How Much Linguistics Does Early Childhood Education Need?

Rosemarie Tracy (University of Mannheim)

Over the last several years, most federal states of Germany have developed and proceeded to implement standards and guidelines for early childhood education. In the state of Baden-Württemberg, which hosts this conference, Kindergarten teachers are expected to closely observe and document the language development of individual children, to recognize their developmental stage(s) and to react to specific needs, for instance in the case of children acquiring German as a second language. What this means, though, is that educators are faced with challenges and demands for which, a few new academic study programs apart, their training has not prepared them. To makes things worse, many diagnostic tools currently in use in order to assess the linguistic competence of minority-language children were originally developed (and normed) for monolingual German-speaking children and should therefore only be used for these new tasks with greatest circumspection, if at all.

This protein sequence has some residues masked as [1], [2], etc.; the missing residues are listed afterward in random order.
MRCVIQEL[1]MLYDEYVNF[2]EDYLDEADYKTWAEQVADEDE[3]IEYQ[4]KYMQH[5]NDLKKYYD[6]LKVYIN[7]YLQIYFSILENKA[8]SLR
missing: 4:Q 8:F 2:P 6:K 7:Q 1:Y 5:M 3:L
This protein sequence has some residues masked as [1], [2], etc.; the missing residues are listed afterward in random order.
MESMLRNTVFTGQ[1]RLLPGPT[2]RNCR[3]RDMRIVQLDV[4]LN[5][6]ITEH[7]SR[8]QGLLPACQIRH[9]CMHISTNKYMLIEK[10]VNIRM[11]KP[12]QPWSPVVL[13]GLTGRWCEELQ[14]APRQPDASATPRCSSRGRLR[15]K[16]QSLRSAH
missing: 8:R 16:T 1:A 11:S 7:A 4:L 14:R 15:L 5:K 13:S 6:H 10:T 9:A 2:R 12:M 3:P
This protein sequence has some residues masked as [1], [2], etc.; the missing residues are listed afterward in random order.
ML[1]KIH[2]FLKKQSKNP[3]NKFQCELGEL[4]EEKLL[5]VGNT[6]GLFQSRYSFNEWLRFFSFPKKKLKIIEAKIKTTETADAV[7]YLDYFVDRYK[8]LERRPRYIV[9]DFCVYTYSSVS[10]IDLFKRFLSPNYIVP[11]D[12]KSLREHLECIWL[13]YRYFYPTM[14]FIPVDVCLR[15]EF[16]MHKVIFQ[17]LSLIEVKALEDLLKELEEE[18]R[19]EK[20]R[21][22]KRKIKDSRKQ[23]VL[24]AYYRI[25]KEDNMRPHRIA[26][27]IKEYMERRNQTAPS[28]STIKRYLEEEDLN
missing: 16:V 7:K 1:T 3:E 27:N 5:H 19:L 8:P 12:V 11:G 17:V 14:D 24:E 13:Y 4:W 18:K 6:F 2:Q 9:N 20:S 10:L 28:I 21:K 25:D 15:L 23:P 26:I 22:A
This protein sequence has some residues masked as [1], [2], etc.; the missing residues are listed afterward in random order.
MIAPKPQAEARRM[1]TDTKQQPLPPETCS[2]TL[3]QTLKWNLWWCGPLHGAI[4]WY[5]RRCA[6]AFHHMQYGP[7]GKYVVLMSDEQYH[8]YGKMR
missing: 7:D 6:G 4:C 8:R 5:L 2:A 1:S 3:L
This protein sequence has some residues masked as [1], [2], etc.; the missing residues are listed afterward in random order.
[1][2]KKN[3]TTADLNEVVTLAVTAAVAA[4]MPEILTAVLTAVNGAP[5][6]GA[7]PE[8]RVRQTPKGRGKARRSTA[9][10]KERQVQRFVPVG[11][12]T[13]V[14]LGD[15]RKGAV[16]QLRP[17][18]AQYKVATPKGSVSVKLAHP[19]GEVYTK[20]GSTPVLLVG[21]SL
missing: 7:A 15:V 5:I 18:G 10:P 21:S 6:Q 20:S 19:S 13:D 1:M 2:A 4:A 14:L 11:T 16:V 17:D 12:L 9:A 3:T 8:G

On the basis of my own research on acquisition (monolingual L1, bilingual or double L1, and early L2) and on my experience with various applied linguistics projects I will address the following questions: (a) What kind of knowledge does the preschool and elementary school teacher need in order to understand at least the basics of the acquisition task that a learner faces? (b) Which persistent myths and ideologies can we ? on the basis of current work on bilingualism and language acquisition ? identify and (hopefully) eradicate? (c) How can we enhance public (and political) awareness that exposure (i.e. quantity and quality of input) matters and that resources (especially with respect to personnel) currently available are simply not sufficient?